Superstorms such as Dorian are no longer exceptional, and the annual hurricane seasons, in both the Atlantic and Pacific Ocean regions, are growing more severe every year. Shipping and cargo losses, damage to shipping facilities and disruptions to shipping movements result, inevitably, in the rise of financial (including insurance) costs of such major weather-related events.
This is not good news for Marine insurers, however. The premiums for such insurance may have shot up, but so have the costs of paying out claims. Single insurers, unable or unwilling to cover such claims on their own, are compelled to take out reinsurance cover and spread their risk. This, of course, further increases the cost of insurance and dampens risk appetite.
Apart from the direct effects of incidents on Marine insurance costs, the global fuel industry is affected as well. Invariably, this pushes up the costs of transport and goods, negatively affecting economies worldwide and once again putting financial pressure on us all.
So what does this all mean for customers and insurers alike?
At the heart of the answer is risk. Insurers, as we all appreciate, determine risk and put a price on it; that, after all, is what insurance is all about.
In the current global climate, risk – weather-related, political, criminal and human – appears to be increasing, at least for now. The Marine insurance industry, already soft from decades of product oversupply and underpricing, now finds itself in a pickle and it has no choice but to hike premiums substantially.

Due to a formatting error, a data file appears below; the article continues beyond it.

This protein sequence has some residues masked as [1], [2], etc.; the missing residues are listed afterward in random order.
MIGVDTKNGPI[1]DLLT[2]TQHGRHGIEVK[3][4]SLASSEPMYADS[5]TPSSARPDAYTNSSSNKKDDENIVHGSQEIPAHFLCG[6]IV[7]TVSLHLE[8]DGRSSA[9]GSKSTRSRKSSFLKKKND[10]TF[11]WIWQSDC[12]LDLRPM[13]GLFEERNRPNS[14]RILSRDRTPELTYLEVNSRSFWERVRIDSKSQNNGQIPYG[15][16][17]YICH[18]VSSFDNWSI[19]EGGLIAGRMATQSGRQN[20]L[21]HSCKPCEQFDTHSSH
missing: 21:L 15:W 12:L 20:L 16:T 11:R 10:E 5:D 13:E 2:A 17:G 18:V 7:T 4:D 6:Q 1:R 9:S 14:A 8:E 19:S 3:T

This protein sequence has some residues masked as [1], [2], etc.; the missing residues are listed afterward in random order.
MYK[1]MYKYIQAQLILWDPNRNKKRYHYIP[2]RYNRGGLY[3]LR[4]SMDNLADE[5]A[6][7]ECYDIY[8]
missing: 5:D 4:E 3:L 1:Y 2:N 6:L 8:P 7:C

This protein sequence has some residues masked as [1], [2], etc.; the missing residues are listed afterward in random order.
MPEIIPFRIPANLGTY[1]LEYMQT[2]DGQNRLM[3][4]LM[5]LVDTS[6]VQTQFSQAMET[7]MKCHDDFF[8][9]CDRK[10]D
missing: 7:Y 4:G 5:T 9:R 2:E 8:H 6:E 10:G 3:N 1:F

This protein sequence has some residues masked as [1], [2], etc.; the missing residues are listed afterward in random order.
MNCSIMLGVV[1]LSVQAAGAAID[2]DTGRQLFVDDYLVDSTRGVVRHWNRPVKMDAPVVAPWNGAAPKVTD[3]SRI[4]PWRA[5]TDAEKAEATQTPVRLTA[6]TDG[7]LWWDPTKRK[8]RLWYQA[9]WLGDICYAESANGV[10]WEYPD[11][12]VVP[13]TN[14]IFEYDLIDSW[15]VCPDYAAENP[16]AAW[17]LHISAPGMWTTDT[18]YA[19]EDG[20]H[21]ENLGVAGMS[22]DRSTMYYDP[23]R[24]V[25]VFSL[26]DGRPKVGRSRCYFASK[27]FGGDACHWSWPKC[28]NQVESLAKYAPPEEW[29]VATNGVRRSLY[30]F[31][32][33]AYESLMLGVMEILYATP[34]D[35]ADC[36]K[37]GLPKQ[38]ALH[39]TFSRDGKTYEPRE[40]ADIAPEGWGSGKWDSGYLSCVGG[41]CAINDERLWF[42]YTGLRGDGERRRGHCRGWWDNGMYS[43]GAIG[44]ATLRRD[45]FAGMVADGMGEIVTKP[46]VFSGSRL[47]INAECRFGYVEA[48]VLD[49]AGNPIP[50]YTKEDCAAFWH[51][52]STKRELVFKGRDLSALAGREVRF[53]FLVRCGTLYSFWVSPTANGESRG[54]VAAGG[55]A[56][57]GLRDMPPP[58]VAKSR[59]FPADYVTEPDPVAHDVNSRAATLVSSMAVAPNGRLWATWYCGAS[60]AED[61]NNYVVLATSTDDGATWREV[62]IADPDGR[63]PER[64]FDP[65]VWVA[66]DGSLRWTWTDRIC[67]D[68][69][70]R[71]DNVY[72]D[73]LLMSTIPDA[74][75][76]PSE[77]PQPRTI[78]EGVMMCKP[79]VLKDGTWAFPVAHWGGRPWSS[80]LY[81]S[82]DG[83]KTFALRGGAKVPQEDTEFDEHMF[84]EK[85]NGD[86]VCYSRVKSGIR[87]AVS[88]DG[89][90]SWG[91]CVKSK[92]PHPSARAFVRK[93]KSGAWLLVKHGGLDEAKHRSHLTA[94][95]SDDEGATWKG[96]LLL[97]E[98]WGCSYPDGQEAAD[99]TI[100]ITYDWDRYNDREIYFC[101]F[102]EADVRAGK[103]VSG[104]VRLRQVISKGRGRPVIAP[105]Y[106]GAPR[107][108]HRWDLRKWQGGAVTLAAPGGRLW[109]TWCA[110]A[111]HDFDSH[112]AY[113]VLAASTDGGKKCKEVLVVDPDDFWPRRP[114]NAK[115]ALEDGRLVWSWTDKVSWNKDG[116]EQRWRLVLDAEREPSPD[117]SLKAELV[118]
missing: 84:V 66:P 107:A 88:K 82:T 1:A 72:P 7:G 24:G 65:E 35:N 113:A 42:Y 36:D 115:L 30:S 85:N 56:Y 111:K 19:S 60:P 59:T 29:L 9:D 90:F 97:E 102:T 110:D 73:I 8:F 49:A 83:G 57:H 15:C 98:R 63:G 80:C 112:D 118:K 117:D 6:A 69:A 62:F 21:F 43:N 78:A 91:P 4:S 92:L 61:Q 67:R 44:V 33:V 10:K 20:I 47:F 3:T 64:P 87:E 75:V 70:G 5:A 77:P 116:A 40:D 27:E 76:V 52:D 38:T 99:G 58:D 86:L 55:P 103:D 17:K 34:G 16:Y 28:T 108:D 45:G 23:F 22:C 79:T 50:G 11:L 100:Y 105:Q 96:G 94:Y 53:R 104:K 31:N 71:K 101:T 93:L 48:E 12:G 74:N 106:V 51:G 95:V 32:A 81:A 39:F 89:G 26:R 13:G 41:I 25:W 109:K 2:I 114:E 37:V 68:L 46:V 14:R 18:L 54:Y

This cannot but have a chilling effect on global commerce as shippers think twice about moving goods, as well as affect what we pay for anything from food and fuel to electronics and motor vehicles (and everything else).
But the risks remain, especially weather-related risks, which we can confidently predict will only worsen due to climate change; others, such as piracy and political instability, will fluctuate with the times.
Those risks must be costed and covered by insurers; global commerce will wither otherwise. And insurance customers must cover the risks. We may be halfway around the world from where hurricanes and pirates strike, but we’re paying for them one way or another.
The only way that Marine insurance can become sustainable again is for premiums to increase commensurate to risk exposure. This is vital for mitigating the risk associated with international commerce, which must continue unabated (and grow) if we are all to benefit economically.
In this context, the pressure is on insurers and brokers to offer greater value to our customers. But we can achieve this, through providing better insurance products, creating greater cost efficiencies and more tech-savvy systems, and above all giving them the expert advice they need to make the most of their Marine insurance cover.
– Cynthia Nanthalall, Head of Hollard Marine